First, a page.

From Publishers Weekly
The townspeople of Kurozu-cho are being haunted by a strange infection of spirals. When corpses are cremated, the smoke forms a black spiral in the sky, and the clouds form swirls like those in Van Gogh's The Starry Night. Soon, things intensify: a lighthouse throws out spiral beams at dusk; babies are born, only to sprout spiral-capped mushroom-shaped appendages from their stomachs; one man becomes obsessed with spirals until he goes completely mad. The spirals even begin to infect people's bodies, leaving grotesque spiral voids. Readers witness these chilling disturbances through Kirie, a wide-eyed schoolgirl with a pixie cut, whose world is drawn in typical, lighthearted teen-romance manga style. When she's at home or school, things seem normal, but the sudden contrasts between the ordinary events of everyday life and this mysterious invasion of chaotic, threatening spirals makes the horror all the more shocking. Ito knows how to make readers' hearts drop and stomachs turn, but once the scare factor wears off there's not much more to the book .Characters enter the story only to become part of the town's body count, and Kirie, a constant survivor, is no more than a vehicle for the next spooky outbreak of deadly spirals. She reacts to each ordeal with fear and manages to escape before the spirals show up yet again. She doesn't attempt to find a solution, and there's barely any character development or plot. Ito's b&w drawings are well done and scary, but the book's essentially an empty thrill.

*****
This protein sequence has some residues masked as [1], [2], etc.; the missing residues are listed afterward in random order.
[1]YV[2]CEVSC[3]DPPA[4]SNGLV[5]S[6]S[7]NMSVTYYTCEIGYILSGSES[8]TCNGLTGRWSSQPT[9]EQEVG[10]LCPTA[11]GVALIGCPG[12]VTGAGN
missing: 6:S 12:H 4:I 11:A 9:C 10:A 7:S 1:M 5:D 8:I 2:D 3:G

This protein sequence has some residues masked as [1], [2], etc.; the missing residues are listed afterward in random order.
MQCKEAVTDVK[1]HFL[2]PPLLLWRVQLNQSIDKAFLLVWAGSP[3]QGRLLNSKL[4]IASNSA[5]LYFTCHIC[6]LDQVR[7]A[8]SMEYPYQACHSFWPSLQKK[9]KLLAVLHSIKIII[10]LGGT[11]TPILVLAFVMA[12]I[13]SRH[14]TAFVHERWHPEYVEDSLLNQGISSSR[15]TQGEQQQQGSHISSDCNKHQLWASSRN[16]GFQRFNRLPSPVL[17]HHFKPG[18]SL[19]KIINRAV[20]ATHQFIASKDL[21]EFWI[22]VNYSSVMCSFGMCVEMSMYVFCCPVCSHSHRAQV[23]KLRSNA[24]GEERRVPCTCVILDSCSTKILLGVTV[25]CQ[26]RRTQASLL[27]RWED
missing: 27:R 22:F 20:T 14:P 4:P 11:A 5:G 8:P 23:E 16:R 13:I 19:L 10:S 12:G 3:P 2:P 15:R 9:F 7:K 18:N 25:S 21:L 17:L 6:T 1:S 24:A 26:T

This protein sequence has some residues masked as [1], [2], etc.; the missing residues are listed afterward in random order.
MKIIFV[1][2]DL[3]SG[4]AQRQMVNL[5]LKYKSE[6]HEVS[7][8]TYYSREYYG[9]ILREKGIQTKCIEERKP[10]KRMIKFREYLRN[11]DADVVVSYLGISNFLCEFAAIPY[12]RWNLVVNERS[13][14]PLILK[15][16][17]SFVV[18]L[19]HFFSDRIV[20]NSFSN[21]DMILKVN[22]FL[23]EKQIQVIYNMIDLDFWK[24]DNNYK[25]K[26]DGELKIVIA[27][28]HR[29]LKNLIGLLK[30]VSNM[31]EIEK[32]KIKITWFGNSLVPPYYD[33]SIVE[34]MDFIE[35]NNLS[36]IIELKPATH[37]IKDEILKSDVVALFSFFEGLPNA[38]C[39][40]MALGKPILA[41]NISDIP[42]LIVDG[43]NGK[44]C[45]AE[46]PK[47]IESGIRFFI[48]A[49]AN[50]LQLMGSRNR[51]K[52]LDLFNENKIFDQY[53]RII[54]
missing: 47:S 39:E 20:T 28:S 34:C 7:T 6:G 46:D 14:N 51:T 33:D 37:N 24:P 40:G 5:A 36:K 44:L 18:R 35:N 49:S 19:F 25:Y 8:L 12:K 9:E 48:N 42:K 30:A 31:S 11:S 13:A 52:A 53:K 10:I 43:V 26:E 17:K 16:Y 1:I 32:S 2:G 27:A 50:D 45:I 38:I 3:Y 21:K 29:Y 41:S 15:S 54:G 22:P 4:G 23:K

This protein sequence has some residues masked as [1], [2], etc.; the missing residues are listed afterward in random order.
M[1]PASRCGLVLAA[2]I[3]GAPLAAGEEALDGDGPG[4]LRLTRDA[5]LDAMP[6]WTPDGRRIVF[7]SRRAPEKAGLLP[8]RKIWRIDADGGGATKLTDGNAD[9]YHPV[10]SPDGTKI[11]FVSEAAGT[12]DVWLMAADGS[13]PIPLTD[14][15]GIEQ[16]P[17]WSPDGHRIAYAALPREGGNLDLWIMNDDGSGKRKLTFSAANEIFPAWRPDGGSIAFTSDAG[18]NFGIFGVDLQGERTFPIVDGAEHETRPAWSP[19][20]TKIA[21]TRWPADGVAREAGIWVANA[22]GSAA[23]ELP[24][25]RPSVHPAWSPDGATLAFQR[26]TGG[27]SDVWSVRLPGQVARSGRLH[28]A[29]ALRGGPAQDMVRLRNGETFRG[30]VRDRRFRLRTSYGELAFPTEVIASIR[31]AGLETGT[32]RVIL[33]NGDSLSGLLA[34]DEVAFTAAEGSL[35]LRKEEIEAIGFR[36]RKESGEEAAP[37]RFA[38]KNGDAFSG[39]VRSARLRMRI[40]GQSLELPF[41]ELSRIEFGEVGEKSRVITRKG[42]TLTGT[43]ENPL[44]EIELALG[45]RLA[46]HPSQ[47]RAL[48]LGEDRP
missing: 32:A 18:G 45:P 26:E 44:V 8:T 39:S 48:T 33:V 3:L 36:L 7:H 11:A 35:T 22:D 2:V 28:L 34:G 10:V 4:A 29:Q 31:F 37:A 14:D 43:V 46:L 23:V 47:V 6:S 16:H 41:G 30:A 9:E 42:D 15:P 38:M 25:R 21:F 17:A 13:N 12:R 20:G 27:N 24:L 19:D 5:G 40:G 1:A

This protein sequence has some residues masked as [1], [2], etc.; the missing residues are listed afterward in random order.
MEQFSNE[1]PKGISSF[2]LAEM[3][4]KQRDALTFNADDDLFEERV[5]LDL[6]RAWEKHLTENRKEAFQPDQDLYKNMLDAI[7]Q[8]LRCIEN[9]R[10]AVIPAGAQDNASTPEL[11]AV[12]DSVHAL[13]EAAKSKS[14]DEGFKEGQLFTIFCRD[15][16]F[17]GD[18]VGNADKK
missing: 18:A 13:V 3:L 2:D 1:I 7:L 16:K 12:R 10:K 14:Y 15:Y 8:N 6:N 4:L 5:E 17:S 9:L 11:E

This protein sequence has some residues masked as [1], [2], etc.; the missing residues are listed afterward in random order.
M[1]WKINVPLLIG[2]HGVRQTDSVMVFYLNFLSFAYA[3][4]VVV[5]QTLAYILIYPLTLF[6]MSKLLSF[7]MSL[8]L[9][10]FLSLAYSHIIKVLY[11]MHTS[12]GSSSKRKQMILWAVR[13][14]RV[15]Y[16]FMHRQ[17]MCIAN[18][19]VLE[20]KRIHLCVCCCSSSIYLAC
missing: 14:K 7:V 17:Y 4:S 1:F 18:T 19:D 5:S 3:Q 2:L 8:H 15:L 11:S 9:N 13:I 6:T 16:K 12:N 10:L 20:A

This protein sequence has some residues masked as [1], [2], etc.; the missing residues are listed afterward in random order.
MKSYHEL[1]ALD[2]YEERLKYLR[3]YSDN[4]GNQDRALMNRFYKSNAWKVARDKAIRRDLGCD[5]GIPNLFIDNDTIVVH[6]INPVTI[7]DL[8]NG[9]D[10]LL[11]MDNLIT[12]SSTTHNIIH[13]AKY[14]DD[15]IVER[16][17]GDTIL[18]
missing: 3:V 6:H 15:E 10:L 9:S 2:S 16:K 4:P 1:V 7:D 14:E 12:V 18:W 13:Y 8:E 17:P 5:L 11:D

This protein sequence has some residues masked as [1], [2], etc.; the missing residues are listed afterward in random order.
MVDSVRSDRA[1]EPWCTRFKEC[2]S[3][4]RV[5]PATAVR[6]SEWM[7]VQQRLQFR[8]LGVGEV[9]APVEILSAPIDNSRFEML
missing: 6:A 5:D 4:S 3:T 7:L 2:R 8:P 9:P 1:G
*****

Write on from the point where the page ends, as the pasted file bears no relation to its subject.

Copyright 2002 Reed Business Information, Inc.
--This text refers to an out of print or unavailable edition of this title.
About the Author
Junji Ito debuted as a horror manga artist in 1987 with the first story in his successful Tomie series. Uzumaki, drawn from 1998 to 1999, was adapted into a live-action movie, which has been released in America by Viz Films and Tidepoint Pictures. It's influences include the classic manga artists Kazuo Umezu and Hideshi Hino, as well as authors Yasutaka Tsutsui and H.P. Lovecraft.